Men sit­ting on a make-shift scaf­fold­ing, watch­ing race, at the New Zealand Grand Prix, Ardmore Airport, Manukau, Auckland. Further neg­a­tives of the Evening Post news­pa­per. Ref: EP/1960/01050113-1-F. Alexander Turnbull Library, Wellington, New Zealand. http://​natlib​.govt​.nz/​r​e​c​o​r​d​s​/​30646962

This talk came about because two nights ago, I was reflect­ing on an exer­cise that Digital New Zealand and the National Library online teams par­tic­i­pat­ed in ear­li­er this year. Andy asked that each per­son cre­ate a paper or a dig­i­tal visu­al­iza­tion of some aspect of our job or the col­lec­tions or ser­vices that we work with. We had one month to make some­thing. And at the end of that month, we gath­ered and we shared the things that we’d made. 

I explored some aspect of our sys­tem that had been both­er­ing me, and I put togeth­er some…bloody scat­ter plot hex bin…thing. And that was fine. But the amaz­ing moment hap­pened right at the end, where the last per­son up appeared real­ly quite uncer­tain about what she’d made. And she walked to the front of the room, and she hung up this large piece of white butch­er paper. And, sor­ry this is sur­pris­ing­ly emo­tion­al, because I was blown away.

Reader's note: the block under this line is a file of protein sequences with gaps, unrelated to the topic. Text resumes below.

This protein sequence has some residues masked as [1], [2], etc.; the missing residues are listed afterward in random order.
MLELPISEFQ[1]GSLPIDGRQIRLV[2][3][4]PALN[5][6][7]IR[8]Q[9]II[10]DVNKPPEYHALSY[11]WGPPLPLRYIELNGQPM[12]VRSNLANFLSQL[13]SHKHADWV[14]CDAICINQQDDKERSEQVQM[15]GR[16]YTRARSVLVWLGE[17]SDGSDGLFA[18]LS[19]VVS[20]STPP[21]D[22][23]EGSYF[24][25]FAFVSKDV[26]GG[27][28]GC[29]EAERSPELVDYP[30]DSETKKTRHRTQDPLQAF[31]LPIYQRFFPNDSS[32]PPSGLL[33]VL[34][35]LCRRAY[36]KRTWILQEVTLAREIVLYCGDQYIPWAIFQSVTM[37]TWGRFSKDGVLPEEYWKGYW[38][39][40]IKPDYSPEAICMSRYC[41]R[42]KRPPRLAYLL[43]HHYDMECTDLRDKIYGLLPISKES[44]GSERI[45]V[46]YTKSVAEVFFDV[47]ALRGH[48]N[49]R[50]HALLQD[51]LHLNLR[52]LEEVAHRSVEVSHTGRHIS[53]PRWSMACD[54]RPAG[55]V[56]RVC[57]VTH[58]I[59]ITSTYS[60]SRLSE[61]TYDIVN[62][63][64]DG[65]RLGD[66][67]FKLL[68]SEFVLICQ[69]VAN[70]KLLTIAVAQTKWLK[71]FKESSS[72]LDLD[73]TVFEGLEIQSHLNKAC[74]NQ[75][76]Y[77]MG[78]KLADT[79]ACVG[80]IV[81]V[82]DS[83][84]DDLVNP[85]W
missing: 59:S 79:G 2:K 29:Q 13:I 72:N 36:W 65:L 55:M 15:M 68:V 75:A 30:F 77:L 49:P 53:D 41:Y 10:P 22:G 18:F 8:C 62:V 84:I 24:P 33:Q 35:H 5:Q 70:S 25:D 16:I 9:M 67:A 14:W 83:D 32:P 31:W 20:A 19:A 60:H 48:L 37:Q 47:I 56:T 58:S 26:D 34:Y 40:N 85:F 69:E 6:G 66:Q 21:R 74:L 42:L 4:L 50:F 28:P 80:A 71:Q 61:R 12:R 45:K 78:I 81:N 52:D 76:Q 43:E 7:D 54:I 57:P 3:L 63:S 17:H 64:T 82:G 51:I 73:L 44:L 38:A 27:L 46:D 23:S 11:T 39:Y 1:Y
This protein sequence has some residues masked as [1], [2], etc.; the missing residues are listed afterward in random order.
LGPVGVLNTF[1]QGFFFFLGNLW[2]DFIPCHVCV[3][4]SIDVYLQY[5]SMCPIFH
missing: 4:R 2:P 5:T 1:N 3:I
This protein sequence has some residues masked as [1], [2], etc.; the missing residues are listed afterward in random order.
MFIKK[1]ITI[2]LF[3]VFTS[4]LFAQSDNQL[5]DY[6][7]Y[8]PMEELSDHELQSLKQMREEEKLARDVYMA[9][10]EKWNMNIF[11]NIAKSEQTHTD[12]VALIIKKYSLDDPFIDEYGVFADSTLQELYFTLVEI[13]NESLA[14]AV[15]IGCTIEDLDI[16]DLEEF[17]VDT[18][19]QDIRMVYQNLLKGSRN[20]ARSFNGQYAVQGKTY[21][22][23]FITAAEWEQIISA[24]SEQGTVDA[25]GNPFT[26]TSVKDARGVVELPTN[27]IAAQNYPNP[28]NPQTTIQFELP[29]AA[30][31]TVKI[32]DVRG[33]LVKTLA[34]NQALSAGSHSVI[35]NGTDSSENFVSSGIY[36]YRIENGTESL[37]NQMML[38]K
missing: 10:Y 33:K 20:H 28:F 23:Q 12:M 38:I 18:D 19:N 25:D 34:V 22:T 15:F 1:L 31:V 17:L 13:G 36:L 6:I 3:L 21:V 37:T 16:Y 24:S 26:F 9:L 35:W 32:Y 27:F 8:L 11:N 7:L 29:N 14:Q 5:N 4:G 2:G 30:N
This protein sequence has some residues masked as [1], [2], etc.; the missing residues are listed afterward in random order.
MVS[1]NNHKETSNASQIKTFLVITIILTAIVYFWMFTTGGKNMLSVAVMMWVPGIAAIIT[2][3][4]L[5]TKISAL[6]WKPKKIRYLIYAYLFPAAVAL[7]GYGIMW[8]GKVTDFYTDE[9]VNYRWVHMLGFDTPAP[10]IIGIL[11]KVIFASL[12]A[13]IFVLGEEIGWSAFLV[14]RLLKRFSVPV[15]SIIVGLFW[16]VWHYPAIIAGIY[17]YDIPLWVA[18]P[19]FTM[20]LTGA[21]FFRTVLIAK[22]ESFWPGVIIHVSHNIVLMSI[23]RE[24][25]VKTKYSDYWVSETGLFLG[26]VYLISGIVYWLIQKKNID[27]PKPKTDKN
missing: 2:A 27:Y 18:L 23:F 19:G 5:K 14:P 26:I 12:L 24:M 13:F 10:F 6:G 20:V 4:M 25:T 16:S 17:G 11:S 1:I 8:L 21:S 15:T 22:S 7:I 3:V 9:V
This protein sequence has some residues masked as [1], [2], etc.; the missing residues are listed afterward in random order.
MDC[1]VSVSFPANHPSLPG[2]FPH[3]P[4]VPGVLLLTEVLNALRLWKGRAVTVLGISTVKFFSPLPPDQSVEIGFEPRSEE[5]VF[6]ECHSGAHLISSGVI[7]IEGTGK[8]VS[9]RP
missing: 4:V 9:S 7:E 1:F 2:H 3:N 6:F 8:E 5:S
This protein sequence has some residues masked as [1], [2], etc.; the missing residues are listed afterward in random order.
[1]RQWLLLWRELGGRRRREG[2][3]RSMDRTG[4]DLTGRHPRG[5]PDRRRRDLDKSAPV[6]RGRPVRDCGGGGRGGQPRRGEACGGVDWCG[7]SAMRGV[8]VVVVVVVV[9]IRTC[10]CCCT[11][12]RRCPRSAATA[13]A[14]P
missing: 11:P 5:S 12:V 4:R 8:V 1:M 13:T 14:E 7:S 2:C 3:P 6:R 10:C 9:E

It was cov­ered in a felt-tip pen ren­der­ing of our meta­da­ta har­vest­ing sys­tem. And it was seen from her per­spec­tive. And it had these small lit­tle yel­low Post-it notes where she traced the paths that the meta­da­ta doc­u­ments, where they move through the var­i­ous sys­tems and lay­ers of tech­nol­o­gy. And punc­tu­at­ing this flow, she’d indi­cat­ed the var­i­ous cir­cum­stances and con­texts where a human might touch that metadata.